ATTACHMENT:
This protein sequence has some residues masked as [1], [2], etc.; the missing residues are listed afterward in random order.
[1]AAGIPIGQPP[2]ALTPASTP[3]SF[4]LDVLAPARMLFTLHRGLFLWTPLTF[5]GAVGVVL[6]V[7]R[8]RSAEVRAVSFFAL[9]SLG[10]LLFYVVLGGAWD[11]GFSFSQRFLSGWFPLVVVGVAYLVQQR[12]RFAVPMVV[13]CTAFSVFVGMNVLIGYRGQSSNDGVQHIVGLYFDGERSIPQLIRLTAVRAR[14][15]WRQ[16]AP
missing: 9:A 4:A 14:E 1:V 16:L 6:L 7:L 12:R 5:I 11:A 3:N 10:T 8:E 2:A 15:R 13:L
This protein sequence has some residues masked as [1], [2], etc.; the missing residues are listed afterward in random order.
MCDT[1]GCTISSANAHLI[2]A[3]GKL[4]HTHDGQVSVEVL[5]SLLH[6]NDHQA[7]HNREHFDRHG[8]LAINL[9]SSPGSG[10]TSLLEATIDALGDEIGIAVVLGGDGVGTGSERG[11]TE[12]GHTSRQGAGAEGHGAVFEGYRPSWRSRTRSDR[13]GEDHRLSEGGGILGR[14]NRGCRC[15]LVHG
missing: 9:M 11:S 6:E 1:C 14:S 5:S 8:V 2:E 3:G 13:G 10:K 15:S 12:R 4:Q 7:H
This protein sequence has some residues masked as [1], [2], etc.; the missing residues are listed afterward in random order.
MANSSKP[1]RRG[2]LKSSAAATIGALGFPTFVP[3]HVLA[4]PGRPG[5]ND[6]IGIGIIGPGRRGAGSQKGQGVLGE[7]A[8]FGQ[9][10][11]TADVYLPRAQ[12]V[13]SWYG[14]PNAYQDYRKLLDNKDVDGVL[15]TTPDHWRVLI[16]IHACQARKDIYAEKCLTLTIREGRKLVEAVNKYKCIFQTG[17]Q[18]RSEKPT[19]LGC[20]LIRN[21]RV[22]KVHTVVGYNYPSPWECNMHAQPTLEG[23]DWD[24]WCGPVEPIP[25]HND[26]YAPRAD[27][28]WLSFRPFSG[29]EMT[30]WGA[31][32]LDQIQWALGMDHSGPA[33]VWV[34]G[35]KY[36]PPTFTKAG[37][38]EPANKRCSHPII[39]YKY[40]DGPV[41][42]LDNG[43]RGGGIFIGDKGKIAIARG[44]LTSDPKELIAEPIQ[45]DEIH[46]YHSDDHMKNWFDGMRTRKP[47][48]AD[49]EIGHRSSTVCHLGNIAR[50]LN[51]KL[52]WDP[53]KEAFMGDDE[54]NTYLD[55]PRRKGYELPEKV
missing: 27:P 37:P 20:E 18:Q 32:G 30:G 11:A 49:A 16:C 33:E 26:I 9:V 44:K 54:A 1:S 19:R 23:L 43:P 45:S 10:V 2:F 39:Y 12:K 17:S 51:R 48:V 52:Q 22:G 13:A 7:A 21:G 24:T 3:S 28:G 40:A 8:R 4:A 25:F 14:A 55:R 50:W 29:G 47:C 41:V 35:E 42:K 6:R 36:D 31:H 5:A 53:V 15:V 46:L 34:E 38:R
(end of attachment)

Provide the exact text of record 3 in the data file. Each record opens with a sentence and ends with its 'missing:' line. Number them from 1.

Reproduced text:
This protein sequence has some residues masked as [1], [2], etc.; the missing residues are listed afterward in random order.
MANSSKP[1]RRG[2]LKSSAAATIGALGFPTFVP[3]HVLA[4]PGRPG[5]ND[6]IGIGIIGPGRRGAGSQKGQGVLGE[7]A[8]FGQ[9][10][11]TADVYLPRAQ[12]V[13]SWYG[14]PNAYQDYRKLLDNKDVDGVL[15]TTPDHWRVLI[16]IHACQARKDIYAEKCLTLTIREGRKLVEAVNKYKCIFQTG[17]Q[18]RSEKPT[19]LGC[20]LIRN[21]RV[22]KVHTVVGYNYPSPWECNMHAQPTLEG[23]DWD[24]WCGPVEPIP[25]HND[26]YAPRAD[27][28]WLSFRPFSG[29]EMT[30]WGA[31][32]LDQIQWALGMDHSGPA[33]VWV[34]G[35]KY[36]PPTFTKAG[37][38]EPANKRCSHPII[39]YKY[40]DGPV[41][42]LDNG[43]RGGGIFIGDKGKIAIARG[44]LTSDPKELIAEPIQ[45]DEIH[46]YHSDDHMKNWFDGMRTRKP[47][48]AD[49]EIGHRSSTVCHLGNIAR[50]LN[51]KL[52]WDP[53]KEAFMGDDE[54]NTYLD[55]PRRKGYELPEKV
missing: 27:P 37:P 20:E 18:Q 32:G 30:G 11:A 49:A 16:C 33:E 26:I 9:V 44:K 54:A 1:S 19:R 23:L 43:P 45:S 10:V 2:F 39:Y 12:K 17:S 51:R 48:V 52:Q 22:G 13:A 7:A 21:G 24:T 3:S 28:G 40:A 8:R 4:A 25:F 14:A 55:R 50:W 29:G 47:C 41:V 35:E 42:K 6:R 36:D 31:H 5:A 53:V 15:V 46:L 34:E 38:R